Western Metaphysical Fallout and the Discourse of Writing among Scientists

By Marsha I. Walker.

Published by The Social Sciences Collection

Format Price
Article: Print $US10.00
Article: Electronic $US5.00

C. P. Snow, twentieth century British physicist and novelist, famously described intellectual enterprise as divided into two cultures—the literary and the scientific—with a great gap of mutual ignorance and indifference separating them. Since Snow’s observation, the fissure within the house of intellect appears to have grown even wider. In this 21st century technological universe, undergraduate students housed within STEM colleges often fail to understand the relationships among their scientific engagements, career preparation, and college curriculum prerequisites and electives that involve the study of the humanities. Disavowing the Western metaphysical binary system that has produced hierarchical aims both within and without college level humanities, I propose a revisionist English curriculum framework that makes English studies more relevant to current pedagogical trends in cross-disciplinary praxis. More specifically, I address the transformative trends and demands of undergraduate students as they seek placement in STEM-related internships and careers. Empirical data shows that courses such as Literature of Science and Composition for STEM majors are sustained, successful interventions in bridging the gap between the sciences and the humanities. Essentially, these interdisciplinary course interventions ask STEM students to consider what literary writings teach us about scientific thought and vice versa, and how two disciplines so frequently opposed to each other may be fruitfully juxtaposed.

Keywords: Humanities, STEM, Western Metaphysics, Scientists, Literature, Interdisciplinary, English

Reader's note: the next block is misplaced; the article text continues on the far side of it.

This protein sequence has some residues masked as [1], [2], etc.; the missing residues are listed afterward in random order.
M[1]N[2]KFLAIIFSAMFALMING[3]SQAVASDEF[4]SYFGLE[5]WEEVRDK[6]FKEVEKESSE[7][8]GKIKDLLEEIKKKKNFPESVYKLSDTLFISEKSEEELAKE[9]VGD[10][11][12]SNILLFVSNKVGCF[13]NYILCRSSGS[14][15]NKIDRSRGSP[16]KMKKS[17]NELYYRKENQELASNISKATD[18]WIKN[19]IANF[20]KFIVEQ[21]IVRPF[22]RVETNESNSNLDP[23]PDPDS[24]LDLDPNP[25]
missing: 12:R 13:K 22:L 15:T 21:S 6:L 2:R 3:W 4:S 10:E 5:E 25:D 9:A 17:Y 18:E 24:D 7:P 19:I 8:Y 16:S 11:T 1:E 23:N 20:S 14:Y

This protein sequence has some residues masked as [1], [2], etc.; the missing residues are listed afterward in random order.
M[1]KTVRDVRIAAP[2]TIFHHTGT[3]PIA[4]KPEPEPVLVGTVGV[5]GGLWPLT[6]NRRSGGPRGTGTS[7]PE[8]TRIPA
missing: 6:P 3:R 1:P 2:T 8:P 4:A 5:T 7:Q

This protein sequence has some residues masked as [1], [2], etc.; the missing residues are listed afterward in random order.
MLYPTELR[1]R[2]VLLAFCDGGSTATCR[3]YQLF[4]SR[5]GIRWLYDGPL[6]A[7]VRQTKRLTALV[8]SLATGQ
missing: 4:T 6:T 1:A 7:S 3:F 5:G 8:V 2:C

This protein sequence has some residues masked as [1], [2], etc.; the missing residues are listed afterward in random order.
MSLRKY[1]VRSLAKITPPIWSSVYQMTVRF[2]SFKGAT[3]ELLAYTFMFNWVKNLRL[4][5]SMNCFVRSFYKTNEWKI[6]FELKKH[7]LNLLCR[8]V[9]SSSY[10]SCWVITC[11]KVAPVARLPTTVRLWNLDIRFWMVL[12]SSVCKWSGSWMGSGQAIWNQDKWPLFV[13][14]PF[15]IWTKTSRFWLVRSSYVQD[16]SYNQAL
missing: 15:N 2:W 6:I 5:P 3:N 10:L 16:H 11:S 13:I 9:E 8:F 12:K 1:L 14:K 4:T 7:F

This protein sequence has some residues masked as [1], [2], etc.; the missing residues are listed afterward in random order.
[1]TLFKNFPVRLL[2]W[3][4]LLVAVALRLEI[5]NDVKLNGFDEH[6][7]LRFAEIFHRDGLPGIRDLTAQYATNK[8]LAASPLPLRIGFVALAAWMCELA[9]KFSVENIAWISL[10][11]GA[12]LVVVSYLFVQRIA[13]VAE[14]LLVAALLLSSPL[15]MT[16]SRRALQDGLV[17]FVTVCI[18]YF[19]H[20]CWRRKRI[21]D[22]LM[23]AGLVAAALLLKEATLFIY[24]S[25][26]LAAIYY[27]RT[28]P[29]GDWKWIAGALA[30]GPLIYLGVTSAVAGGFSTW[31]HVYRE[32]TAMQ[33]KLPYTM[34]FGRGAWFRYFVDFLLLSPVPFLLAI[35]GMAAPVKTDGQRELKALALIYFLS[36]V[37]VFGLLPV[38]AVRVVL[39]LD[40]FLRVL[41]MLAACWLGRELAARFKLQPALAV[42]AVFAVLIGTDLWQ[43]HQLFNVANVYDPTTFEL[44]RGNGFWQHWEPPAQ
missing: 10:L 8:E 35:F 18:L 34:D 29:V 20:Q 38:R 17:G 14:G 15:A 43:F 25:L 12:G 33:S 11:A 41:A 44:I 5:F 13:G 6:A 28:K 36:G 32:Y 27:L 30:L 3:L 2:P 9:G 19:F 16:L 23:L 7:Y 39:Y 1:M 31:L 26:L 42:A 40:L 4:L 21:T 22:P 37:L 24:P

International Journal of Interdisciplinary Social Sciences, Volume 6, Issue 9, pp.27-36. Article: Print (Spiral Bound). Article: Electronic (PDF File; 765.727KB).

Prof. Marsha I. Walker

Assistant Professor of English and STEM Liaison, Department of Languages and Literature, College of Arts and Letters, Johnson C. Smith University, Charlotte, North Carolina, USA

Marsha I. Walker is an assistant professor of English and Interim Director of the Writing Studio at Johnson C. Smith University, Charlotte, North Carolina. She will complete her dissertation in literature and criticism at Indiana University of Pennsylvania in the spring of 2012. Walker has extensive experiences in working with undergraduate STEM majors as a humanities faculty STEM liaison, HBCU-UP representative, scientific learning communities instructional leader, science in the humanities course developer, Ronald McNair program co-chair, and faculty writing associate. Her research interests include the convergences of scientific and literary communities, performance theory, critical gender studies, and religiosity.


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